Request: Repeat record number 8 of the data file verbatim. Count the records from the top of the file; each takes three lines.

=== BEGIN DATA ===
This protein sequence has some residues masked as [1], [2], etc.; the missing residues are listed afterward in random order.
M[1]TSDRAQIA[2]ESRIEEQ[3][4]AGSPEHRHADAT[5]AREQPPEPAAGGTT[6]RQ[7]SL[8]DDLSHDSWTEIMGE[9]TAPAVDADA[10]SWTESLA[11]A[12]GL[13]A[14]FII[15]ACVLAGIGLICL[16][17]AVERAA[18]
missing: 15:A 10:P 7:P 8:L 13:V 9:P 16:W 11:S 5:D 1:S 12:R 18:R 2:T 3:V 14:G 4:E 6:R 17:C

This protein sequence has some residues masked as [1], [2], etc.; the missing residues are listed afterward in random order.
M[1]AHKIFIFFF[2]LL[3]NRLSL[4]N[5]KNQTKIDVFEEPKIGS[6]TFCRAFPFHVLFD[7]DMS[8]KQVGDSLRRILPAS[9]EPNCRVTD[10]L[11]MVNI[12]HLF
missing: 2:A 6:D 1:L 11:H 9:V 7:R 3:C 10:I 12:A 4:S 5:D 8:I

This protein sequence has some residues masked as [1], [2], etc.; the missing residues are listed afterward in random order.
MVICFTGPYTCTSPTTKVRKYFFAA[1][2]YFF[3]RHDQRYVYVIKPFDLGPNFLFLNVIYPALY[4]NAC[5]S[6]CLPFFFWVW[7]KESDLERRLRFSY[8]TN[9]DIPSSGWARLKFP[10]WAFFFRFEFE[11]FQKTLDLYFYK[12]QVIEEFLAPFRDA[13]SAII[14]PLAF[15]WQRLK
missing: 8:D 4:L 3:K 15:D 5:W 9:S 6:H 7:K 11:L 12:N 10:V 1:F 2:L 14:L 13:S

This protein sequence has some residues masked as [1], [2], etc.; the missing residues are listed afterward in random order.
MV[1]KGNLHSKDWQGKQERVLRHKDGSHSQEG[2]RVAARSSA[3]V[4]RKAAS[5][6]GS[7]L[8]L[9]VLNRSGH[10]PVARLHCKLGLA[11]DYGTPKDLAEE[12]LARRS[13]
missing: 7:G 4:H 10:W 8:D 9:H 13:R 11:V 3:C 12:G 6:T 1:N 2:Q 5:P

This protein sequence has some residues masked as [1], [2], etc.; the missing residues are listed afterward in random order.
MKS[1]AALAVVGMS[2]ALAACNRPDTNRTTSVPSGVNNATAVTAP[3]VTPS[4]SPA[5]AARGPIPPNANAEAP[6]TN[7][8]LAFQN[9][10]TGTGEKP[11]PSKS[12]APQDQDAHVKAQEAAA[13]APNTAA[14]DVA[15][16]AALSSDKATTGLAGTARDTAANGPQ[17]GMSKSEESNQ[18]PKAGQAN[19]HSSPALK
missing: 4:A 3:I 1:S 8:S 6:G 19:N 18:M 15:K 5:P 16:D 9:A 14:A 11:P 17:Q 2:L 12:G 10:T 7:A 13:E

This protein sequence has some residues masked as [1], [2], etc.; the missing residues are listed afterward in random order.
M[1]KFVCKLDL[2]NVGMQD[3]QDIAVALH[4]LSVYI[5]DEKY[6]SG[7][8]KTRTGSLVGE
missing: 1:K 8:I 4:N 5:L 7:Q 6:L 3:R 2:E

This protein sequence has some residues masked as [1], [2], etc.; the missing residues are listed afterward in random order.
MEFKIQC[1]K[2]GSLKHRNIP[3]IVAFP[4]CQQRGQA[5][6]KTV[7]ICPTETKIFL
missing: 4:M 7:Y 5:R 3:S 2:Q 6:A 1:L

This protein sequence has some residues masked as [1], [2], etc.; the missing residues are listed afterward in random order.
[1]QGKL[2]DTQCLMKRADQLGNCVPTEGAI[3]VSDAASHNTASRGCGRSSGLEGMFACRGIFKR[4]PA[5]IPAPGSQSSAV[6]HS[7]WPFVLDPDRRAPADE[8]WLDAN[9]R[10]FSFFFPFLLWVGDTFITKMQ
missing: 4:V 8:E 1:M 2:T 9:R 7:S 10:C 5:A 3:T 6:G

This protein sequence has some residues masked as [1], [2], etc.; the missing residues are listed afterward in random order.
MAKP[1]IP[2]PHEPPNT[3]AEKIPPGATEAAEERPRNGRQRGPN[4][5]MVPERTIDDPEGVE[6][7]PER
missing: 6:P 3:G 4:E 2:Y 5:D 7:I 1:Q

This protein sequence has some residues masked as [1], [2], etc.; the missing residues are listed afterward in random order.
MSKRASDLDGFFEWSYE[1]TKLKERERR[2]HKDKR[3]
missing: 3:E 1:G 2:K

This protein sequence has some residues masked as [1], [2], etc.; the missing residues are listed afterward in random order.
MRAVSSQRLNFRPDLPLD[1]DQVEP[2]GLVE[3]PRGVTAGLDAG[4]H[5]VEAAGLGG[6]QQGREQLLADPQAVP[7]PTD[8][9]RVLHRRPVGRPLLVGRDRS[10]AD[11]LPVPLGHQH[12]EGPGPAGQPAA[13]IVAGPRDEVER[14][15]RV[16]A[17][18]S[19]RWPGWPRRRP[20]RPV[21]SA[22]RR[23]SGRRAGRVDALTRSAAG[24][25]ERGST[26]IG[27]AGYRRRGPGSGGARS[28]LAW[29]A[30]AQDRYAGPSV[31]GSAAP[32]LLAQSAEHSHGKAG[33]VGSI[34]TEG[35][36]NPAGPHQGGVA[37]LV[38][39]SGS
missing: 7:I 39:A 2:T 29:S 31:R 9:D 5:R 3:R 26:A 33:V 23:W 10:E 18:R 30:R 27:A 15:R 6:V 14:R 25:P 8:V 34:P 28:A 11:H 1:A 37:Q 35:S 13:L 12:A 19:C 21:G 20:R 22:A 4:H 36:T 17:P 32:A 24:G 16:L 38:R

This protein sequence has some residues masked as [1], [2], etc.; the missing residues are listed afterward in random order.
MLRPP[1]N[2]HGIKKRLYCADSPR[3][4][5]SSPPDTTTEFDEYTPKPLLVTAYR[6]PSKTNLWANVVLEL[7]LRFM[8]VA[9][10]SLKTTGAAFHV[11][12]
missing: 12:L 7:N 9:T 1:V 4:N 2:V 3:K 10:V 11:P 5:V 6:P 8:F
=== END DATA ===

This protein sequence has some residues masked as [1], [2], etc.; the missing residues are listed afterward in random order.
[1]QGKL[2]DTQCLMKRADQLGNCVPTEGAI[3]VSDAASHNTASRGCGRSSGLEGMFACRGIFKR[4]PA[5]IPAPGSQSSAV[6]HS[7]WPFVLDPDRRAPADE[8]WLDAN[9]R[10]FSFFFPFLLWVGDTFITKMQ
missing: 4:V 8:E 1:M 2:T 9:R 7:S 10:C 5:A 3:T 6:G